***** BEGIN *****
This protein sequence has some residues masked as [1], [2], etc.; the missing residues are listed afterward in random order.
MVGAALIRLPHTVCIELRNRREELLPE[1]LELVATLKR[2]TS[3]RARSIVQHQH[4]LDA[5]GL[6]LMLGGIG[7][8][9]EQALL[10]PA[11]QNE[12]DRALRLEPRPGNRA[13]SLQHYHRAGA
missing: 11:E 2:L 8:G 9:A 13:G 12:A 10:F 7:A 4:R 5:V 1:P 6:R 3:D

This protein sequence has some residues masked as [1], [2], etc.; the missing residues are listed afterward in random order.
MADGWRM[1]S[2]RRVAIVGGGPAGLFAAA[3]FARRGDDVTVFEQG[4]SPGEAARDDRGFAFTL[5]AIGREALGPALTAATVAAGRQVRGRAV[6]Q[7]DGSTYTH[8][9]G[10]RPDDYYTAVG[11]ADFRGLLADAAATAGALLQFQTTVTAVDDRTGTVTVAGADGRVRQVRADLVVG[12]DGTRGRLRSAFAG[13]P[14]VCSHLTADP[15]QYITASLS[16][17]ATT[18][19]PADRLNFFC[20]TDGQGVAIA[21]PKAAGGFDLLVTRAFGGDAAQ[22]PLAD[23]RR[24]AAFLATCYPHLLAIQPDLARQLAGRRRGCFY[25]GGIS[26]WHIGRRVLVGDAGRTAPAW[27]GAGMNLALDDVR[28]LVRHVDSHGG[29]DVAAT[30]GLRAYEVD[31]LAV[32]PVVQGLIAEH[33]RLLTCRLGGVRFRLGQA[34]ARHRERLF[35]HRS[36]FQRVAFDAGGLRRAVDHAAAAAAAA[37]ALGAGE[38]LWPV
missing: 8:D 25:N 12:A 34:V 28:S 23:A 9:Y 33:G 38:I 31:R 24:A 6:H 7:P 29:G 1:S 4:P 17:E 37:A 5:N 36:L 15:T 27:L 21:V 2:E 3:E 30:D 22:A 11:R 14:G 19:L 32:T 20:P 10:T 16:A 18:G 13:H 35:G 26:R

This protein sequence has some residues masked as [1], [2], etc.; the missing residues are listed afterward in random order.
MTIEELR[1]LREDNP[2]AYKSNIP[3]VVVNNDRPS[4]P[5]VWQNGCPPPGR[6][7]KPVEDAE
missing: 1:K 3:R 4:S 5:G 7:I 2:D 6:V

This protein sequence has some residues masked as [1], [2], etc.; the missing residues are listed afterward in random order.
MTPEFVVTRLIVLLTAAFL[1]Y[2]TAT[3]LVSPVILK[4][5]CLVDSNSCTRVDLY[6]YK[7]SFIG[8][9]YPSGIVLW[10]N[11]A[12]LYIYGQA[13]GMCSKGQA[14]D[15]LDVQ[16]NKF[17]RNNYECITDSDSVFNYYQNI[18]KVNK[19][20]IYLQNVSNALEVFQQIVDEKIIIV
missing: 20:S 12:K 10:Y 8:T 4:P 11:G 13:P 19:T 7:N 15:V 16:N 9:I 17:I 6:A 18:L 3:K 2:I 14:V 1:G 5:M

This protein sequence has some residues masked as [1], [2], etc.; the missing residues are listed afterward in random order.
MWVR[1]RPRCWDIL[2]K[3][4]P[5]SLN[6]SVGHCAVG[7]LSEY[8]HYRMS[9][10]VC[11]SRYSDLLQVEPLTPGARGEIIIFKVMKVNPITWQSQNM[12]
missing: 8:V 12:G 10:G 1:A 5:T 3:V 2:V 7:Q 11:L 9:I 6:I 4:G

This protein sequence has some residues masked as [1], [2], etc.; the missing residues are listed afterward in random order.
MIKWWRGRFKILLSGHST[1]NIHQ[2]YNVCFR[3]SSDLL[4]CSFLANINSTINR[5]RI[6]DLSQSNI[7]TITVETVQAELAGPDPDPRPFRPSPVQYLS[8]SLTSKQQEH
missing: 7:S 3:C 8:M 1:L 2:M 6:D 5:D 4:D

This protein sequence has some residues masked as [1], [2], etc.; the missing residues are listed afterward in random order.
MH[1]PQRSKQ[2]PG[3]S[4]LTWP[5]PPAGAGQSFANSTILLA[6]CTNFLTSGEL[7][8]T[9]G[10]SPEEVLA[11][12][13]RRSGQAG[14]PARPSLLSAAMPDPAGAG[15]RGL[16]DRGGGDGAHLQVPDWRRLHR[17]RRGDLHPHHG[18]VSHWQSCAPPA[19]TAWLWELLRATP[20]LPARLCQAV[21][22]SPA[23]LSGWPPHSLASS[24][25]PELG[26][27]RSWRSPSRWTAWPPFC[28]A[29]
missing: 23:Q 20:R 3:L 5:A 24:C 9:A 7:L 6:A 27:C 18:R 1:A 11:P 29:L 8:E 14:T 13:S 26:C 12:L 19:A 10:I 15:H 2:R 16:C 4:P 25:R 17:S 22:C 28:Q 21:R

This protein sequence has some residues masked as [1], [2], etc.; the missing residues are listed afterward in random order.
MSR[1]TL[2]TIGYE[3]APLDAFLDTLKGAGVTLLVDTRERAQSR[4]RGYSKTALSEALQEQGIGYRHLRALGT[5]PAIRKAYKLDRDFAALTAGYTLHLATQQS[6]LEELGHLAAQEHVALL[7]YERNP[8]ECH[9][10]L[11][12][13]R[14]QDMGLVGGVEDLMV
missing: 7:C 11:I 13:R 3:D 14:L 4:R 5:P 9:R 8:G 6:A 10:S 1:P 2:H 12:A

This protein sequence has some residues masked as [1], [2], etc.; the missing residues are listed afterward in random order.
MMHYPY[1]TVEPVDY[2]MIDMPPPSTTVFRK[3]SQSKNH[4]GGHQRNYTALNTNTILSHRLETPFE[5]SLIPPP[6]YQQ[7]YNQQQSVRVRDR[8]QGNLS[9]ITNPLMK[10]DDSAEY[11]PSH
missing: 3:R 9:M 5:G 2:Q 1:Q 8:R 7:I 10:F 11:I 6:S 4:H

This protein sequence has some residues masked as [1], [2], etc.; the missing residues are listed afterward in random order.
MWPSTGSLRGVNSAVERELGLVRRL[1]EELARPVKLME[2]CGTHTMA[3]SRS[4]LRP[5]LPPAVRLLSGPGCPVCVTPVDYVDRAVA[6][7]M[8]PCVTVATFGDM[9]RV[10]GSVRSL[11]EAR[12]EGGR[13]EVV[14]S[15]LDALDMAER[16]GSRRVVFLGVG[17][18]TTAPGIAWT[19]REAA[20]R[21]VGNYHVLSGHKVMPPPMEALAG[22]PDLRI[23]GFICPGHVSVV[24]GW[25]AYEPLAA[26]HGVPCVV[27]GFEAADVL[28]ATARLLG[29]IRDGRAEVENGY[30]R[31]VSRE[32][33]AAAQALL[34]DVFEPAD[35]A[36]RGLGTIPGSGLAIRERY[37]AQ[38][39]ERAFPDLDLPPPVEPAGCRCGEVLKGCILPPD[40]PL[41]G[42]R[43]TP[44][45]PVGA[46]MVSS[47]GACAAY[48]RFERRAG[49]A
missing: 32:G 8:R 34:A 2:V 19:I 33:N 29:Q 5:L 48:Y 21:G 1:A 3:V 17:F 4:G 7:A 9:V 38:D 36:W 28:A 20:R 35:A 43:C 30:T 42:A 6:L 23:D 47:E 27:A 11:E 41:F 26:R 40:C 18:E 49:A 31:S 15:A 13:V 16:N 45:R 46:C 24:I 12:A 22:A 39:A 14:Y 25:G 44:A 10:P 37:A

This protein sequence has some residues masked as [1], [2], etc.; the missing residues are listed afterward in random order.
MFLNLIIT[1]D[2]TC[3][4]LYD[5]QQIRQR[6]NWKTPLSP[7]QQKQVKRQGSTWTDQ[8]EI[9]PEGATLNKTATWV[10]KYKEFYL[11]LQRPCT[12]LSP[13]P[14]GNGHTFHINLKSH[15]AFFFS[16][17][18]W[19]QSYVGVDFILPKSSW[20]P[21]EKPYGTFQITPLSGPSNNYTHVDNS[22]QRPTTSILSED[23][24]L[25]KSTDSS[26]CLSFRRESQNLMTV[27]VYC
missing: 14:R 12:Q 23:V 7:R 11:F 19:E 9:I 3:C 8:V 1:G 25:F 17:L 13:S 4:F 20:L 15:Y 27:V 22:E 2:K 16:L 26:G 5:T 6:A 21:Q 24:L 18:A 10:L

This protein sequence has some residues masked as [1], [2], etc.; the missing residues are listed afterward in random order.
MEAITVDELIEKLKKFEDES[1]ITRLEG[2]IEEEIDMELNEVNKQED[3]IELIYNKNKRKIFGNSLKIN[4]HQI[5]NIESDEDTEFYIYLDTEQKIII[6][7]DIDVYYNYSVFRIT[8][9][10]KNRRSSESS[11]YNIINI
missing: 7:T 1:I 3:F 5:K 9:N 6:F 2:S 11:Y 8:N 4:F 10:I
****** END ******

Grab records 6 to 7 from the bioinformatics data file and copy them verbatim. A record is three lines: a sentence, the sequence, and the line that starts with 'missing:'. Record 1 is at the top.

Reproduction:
This protein sequence has some residues masked as [1], [2], etc.; the missing residues are listed afterward in random order.
MIKWWRGRFKILLSGHST[1]NIHQ[2]YNVCFR[3]SSDLL[4]CSFLANINSTINR[5]RI[6]DLSQSNI[7]TITVETVQAELAGPDPDPRPFRPSPVQYLS[8]SLTSKQQEH
missing: 7:S 3:C 8:M 1:L 2:M 6:D 5:D 4:D

This protein sequence has some residues masked as [1], [2], etc.; the missing residues are listed afterward in random order.
MH[1]PQRSKQ[2]PG[3]S[4]LTWP[5]PPAGAGQSFANSTILLA[6]CTNFLTSGEL[7][8]T[9]G[10]SPEEVLA[11][12][13]RRSGQAG[14]PARPSLLSAAMPDPAGAG[15]RGL[16]DRGGGDGAHLQVPDWRRLHR[17]RRGDLHPHHG[18]VSHWQSCAPPA[19]TAWLWELLRATP[20]LPARLCQAV[21][22]SPA[23]LSGWPPHSLASS[24][25]PELG[26][27]RSWRSPSRWTAWPPFC[28]A[29]
missing: 23:Q 20:R 3:L 5:A 24:C 9:A 7:L 6:A 27:C 18:R 1:A 11:P 29:L 8:E 14:T 13:S 26:C 12:L 19:A 10:I 15:H 2:R 16:C 4:P 25:R 17:S 22:C 28:Q 21:R